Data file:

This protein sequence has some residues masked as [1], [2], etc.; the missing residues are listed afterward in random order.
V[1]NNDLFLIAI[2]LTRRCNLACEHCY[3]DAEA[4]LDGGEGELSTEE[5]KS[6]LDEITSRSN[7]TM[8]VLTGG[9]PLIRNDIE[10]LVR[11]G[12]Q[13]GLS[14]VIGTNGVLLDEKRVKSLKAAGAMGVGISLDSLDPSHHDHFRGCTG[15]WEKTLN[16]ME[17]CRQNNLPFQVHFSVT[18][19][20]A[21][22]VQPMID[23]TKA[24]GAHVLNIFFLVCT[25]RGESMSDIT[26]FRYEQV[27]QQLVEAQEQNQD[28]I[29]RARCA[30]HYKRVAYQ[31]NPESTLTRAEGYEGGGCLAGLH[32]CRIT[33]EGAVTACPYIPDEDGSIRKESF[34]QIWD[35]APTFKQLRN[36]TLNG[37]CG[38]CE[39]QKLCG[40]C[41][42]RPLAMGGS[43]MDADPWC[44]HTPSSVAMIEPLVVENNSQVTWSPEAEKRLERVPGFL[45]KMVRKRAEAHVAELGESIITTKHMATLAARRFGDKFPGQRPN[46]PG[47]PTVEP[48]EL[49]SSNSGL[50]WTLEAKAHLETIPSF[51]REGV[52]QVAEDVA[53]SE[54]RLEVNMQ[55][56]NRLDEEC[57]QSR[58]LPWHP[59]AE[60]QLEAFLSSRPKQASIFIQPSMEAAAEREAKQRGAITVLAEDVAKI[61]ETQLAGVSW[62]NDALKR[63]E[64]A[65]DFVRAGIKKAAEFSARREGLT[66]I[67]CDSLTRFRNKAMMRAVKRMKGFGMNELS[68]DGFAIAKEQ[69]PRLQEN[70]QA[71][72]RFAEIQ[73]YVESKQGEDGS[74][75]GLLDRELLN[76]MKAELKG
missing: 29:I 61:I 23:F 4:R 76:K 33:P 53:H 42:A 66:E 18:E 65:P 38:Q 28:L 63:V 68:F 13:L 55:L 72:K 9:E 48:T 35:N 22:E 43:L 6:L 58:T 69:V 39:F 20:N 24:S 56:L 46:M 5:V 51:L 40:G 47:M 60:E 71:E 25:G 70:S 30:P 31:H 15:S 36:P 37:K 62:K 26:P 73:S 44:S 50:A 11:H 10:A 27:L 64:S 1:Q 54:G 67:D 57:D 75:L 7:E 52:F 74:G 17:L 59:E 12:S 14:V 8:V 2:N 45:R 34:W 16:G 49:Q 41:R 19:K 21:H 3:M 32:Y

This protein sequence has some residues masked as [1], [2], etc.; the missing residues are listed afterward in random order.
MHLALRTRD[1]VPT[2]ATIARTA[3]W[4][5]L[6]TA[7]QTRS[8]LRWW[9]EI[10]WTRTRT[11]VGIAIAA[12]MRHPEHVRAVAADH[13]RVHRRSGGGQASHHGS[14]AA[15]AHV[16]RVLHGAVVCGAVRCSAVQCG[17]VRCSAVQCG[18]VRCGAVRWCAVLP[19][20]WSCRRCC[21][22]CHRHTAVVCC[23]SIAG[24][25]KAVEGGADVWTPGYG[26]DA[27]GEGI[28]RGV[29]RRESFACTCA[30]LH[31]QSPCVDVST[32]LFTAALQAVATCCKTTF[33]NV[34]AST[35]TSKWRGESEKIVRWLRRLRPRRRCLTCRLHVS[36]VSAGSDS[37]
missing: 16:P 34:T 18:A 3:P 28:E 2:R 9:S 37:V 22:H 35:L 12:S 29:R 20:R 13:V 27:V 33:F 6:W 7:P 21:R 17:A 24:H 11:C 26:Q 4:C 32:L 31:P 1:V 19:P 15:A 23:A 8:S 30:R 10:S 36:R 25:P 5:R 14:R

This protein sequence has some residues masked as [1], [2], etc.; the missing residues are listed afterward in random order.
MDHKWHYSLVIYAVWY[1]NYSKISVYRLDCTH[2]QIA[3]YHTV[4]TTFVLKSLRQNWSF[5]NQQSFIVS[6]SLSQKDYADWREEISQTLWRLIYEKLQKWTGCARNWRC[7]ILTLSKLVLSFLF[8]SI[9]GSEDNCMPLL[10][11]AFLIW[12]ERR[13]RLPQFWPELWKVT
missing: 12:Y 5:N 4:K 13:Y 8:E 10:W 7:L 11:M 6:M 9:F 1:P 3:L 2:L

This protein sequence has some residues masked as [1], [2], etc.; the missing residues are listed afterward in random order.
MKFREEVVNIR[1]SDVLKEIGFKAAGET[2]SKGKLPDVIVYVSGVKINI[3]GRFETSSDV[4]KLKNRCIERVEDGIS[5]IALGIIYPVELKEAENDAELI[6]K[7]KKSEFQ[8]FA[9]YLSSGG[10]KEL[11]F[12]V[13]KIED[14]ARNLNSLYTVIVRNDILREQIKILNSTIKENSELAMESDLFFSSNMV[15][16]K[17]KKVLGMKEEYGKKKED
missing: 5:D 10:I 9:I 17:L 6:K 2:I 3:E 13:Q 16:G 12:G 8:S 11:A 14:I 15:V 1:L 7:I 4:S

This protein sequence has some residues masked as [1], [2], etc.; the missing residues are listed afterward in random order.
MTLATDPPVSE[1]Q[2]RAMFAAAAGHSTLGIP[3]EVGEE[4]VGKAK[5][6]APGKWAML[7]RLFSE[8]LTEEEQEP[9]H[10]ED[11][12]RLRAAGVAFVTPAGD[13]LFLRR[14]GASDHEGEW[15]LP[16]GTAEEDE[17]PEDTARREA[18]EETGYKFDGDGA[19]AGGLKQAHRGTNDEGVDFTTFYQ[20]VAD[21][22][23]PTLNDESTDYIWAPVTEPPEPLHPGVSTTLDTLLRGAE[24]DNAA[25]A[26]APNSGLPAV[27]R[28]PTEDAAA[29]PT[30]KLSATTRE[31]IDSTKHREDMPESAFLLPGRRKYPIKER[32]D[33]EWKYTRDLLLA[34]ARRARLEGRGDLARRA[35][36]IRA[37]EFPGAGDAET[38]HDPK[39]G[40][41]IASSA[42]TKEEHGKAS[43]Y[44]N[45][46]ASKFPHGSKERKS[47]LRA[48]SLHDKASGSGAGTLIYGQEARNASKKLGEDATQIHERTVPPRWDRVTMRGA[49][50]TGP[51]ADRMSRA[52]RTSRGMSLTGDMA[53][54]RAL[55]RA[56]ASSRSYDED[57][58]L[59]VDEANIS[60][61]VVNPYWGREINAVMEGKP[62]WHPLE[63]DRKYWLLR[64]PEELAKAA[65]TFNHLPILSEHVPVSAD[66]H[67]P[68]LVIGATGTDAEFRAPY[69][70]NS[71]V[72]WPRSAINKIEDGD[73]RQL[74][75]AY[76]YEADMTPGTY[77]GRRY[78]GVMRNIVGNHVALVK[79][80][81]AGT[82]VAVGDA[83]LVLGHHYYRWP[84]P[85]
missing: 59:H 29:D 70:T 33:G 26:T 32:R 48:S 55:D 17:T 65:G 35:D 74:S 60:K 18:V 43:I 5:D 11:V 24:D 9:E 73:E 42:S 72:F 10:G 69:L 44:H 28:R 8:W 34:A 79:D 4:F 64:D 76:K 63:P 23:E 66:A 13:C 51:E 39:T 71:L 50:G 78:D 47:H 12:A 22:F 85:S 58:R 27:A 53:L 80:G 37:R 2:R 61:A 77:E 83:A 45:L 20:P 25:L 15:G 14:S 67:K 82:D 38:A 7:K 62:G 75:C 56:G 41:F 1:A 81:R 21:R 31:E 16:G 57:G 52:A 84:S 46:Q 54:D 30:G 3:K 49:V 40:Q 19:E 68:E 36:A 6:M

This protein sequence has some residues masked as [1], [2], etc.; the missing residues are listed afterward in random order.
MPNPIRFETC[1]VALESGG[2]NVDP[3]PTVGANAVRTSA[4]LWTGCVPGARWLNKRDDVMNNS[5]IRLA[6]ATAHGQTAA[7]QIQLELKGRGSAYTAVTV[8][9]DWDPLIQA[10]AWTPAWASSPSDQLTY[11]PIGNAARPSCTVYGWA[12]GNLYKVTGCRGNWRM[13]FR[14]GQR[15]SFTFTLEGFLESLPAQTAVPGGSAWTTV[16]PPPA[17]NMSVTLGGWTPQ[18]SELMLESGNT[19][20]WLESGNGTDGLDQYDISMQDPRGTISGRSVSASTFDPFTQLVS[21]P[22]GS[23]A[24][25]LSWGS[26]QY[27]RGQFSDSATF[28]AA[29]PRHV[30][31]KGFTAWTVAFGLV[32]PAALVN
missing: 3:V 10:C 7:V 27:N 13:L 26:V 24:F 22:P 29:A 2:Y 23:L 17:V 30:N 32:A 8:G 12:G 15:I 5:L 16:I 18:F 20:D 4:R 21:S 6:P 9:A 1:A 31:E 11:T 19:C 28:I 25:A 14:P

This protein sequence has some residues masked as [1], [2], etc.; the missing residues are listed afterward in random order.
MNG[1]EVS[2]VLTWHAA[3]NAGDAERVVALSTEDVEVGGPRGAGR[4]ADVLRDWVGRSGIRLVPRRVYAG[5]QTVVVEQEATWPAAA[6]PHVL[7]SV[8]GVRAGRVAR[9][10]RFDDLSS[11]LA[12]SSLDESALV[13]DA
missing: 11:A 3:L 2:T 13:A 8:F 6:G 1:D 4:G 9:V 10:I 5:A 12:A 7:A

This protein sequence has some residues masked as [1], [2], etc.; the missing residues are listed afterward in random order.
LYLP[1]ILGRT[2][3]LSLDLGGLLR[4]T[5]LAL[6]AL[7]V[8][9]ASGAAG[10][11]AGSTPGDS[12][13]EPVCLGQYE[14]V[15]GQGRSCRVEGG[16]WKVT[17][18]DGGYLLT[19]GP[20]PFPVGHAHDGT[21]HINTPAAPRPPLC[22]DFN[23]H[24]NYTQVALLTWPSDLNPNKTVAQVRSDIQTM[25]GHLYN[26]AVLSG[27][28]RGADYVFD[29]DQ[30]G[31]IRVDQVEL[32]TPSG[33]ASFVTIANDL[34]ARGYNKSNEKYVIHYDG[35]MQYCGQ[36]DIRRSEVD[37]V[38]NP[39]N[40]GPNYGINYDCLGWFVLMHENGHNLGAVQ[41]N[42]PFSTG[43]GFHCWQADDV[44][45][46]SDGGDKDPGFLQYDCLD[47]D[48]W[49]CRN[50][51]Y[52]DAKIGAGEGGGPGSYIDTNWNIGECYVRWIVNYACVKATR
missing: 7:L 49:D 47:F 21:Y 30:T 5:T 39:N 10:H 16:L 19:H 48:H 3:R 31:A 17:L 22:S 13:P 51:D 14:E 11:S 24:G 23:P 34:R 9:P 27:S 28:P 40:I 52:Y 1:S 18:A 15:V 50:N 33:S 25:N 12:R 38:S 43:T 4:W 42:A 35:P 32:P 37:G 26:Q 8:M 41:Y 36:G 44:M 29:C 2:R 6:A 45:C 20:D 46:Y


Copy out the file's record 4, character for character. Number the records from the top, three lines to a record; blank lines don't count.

This protein sequence has some residues masked as [1], [2], etc.; the missing residues are listed afterward in random order.
MKFREEVVNIR[1]SDVLKEIGFKAAGET[2]SKGKLPDVIVYVSGVKINI[3]GRFETSSDV[4]KLKNRCIERVEDGIS[5]IALGIIYPVELKEAENDAELI[6]K[7]KKSEFQ[8]FA[9]YLSSGG[10]KEL[11]F[12]V[13]KIED[14]ARNLNSLYTVIVRNDILREQIKILNSTIKENSELAMESDLFFSSNMV[15][16]K[17]KKVLGMKEEYGKKKED
missing: 5:D 10:I 9:I 17:L 6:K 2:I 3:E 13:Q 16:G 12:G 8:S 11:A 14:I 15:V 1:L 7:I 4:S